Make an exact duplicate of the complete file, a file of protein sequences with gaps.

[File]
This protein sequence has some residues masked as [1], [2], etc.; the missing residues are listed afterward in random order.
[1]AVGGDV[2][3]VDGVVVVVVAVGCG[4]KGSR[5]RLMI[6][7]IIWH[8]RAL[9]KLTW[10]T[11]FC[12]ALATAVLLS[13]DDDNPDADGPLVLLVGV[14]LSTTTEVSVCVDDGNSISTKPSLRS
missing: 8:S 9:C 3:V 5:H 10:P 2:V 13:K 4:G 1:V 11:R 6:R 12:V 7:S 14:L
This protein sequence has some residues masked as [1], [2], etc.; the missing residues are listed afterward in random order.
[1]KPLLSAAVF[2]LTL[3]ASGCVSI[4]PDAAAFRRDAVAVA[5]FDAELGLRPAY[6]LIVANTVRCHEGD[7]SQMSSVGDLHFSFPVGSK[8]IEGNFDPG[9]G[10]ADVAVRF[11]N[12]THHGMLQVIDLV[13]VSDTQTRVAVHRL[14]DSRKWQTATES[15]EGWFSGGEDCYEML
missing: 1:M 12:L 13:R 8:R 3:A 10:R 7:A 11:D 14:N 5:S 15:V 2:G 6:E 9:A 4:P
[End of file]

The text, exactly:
This protein sequence has some residues masked as [1], [2], etc.; the missing residues are listed afterward in random order.
[1]AVGGDV[2][3]VDGVVVVVVAVGCG[4]KGSR[5]RLMI[6][7]IIWH[8]RAL[9]KLTW[10]T[11]FC[12]ALATAVLLS[13]DDDNPDADGPLVLLVGV[14]LSTTTEVSVCVDDGNSISTKPSLRS
missing: 8:S 9:C 3:V 5:H 10:P 2:V 13:K 4:G 1:V 11:R 6:R 12:V 7:S 14:L
This protein sequence has some residues masked as [1], [2], etc.; the missing residues are listed afterward in random order.
[1]KPLLSAAVF[2]LTL[3]ASGCVSI[4]PDAAAFRRDAVAVA[5]FDAELGLRPAY[6]LIVANTVRCHEGD[7]SQMSSVGDLHFSFPVGSK[8]IEGNFDPG[9]G[10]ADVAVRF[11]N[12]THHGMLQVIDLV[13]VSDTQTRVAVHRL[14]DSRKWQTATES[15]EGWFSGGEDCYEML
missing: 1:M 12:L 13:R 8:R 3:A 10:R 7:A 11:D 14:N 5:S 15:V 2:G 6:E 9:A 4:P